But you forget that in doing that, you’re hurting yourself more. You forget that you need empathy too.

4. You are bad for having certain thoughts…and even gut feelings

Another client told me how she remembered writing something in her journal, but couldn’t find the entries. She later realized that in her shame for having those thoughts that her then-partner had hit her, for daring to write that down, she had stapled those pages together.

Trauma makes us feel ashamed and guilty for even having realistic assessments of a situation, because we feel we’re betraying someone else or hurting them. I remember when I went to my doctor to get the domestic violence on official record, I felt like the worst human being in the world. I wondered, was I hurting him or potentially sabotaging his future? Yes, objectively all the abuse had happened. Yet I still felt I needed to protect him.

And then, many of us who have been hurt by a toxic person all remember how our gut was screaming to run away initially. That something was wrong. And yet we felt bad for even judging someone, so we over-rationalized…and we joined in the dance.

5. You don’t deserve a good relationship and fall into ones that hurt you further
Regardless of how you saw your self-worth, trauma makes us believe we don’t deserve a good relationship. And what we end up doing is synonymous with the 4Fs: fight, flight, freeze, and fawn.

We may fight, meaning we sabotage a good relationship, by calling it boring, or simply doing things to make them break up with you. Some people also race towards new relationships even in a fragile headspace, because they feel like they need to prove they are still desirable, unfortunately choosing toxic partners in the process.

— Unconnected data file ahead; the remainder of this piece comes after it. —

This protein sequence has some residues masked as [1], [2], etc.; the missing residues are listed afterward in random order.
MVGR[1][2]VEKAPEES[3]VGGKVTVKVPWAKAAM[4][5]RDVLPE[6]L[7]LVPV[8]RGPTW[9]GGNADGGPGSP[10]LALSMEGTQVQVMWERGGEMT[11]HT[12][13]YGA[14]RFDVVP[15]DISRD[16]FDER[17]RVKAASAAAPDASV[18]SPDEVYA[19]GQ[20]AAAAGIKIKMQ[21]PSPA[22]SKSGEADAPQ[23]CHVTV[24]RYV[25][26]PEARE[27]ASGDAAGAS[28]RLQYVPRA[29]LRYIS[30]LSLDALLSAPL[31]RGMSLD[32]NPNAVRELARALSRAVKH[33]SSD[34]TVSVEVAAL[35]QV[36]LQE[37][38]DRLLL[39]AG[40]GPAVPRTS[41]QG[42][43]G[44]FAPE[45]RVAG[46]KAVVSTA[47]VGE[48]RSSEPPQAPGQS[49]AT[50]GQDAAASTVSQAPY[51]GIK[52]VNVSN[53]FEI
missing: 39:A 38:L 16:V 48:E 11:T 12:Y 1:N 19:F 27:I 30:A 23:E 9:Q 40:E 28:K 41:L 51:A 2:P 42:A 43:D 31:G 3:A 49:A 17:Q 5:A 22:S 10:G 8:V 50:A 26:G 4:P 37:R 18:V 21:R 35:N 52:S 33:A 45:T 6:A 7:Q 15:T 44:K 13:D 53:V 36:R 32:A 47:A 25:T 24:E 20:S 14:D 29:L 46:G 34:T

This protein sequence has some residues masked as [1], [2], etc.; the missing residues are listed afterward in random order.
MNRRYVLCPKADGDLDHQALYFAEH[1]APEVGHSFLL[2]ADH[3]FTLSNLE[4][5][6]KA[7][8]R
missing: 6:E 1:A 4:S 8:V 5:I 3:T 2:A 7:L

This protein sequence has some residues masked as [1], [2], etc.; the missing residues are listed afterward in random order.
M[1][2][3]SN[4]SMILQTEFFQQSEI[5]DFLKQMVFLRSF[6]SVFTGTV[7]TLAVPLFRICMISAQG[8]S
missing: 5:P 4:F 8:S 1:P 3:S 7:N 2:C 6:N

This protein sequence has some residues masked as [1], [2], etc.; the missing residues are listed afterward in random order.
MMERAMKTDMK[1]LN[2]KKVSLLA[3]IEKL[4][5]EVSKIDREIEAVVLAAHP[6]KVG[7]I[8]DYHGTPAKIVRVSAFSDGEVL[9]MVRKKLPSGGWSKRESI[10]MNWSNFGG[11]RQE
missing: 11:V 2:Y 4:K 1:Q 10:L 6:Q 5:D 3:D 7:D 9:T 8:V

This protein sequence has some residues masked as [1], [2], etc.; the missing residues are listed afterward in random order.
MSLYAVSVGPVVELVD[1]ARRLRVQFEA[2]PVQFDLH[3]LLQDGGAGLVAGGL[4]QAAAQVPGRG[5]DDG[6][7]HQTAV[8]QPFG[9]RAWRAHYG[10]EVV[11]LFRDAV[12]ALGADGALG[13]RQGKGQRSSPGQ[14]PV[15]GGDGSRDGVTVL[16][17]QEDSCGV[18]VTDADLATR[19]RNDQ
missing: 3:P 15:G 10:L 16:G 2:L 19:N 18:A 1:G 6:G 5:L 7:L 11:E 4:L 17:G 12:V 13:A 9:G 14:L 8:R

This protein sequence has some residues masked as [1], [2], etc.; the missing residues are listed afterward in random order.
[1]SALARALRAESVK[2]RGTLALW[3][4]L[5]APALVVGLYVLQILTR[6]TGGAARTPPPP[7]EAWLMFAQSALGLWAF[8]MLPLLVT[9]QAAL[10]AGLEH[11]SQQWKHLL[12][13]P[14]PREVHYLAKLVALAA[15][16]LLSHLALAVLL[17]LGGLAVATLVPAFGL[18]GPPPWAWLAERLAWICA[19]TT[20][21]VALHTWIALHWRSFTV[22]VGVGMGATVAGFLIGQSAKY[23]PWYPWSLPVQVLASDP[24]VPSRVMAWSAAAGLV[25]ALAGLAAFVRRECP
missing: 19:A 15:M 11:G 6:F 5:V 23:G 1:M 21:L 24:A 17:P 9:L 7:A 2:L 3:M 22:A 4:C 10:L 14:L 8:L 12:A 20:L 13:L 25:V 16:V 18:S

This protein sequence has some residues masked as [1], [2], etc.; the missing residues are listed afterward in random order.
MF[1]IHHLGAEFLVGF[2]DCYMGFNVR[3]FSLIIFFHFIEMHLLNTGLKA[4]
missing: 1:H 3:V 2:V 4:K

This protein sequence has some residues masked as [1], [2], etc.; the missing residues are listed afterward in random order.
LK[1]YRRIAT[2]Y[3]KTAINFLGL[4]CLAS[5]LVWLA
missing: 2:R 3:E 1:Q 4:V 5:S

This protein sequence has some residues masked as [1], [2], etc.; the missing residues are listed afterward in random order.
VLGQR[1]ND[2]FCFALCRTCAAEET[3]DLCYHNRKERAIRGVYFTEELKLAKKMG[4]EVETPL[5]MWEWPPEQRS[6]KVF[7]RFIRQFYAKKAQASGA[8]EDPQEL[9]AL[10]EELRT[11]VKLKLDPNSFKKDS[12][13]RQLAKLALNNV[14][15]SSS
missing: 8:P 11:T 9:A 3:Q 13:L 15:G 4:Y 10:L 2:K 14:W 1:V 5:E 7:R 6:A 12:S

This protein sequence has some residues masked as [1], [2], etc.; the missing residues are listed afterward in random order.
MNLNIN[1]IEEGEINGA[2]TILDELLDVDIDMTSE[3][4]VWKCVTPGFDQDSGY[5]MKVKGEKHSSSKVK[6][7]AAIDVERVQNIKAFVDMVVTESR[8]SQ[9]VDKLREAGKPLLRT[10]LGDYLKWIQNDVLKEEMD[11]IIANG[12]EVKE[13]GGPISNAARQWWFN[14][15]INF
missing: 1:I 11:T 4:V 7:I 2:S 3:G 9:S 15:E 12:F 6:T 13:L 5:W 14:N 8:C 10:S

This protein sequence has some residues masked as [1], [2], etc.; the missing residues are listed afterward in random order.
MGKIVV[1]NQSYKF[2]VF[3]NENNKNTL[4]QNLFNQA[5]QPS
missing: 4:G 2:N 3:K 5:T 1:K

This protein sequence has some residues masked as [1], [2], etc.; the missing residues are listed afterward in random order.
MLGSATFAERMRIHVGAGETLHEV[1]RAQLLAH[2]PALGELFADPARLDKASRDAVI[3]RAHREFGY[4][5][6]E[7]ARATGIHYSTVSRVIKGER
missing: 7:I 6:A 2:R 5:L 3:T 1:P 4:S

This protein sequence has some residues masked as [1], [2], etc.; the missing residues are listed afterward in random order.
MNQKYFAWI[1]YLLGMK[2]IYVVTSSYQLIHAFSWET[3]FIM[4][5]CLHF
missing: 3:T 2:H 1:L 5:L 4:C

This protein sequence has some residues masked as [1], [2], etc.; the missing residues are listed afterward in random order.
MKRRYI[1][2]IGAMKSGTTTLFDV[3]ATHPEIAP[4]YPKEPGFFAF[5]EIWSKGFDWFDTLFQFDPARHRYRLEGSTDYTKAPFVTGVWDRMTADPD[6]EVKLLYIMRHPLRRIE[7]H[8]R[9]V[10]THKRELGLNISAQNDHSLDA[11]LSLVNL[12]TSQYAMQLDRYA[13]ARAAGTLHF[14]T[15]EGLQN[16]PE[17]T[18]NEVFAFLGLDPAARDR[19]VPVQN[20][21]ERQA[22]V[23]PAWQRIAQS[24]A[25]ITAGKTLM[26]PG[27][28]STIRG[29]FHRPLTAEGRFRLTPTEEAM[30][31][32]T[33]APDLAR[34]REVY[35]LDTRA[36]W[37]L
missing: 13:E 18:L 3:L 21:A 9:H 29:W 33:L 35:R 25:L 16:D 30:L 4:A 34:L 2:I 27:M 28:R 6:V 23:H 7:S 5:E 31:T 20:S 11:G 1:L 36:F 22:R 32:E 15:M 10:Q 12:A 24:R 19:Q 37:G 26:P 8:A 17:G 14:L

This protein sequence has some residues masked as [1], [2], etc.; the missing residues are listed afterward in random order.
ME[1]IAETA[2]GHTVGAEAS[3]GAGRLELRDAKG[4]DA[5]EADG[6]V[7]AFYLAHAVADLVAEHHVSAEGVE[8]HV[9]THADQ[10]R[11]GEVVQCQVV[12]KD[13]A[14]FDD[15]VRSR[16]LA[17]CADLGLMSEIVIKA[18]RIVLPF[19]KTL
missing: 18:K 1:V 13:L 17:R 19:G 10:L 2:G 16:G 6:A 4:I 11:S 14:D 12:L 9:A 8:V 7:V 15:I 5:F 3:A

Or in flight, we run away from good people. Sometimes, we freeze by not engaging or by putting ourselves in relationships that retraumatise us and numb us further.

Otherwise, we fawn. And the worst is when we fawn for bad people, especially those who seem to want a relationship but actually don’t. So even if they are net worse than good for us, our memories are selective in that we remember the disproportionately smaller good times, and dismiss the bad ones.

We work harder, bend over backwards, and tell ourselves that if this person doesn’t choose us, it’s all our fault. And in the meantime, the neglect, abuse, and rejection compounds the effects of trauma, making it harder to walk away.

Why the nervous system makes us operate this way

Your nervous system—which consists of your brain, spinal cord, and the nerve cells that connect them all—doesn’t want you to die. Its sole purpose is to keep you alive, and it knows that in dangerous situations like abuse, you can die.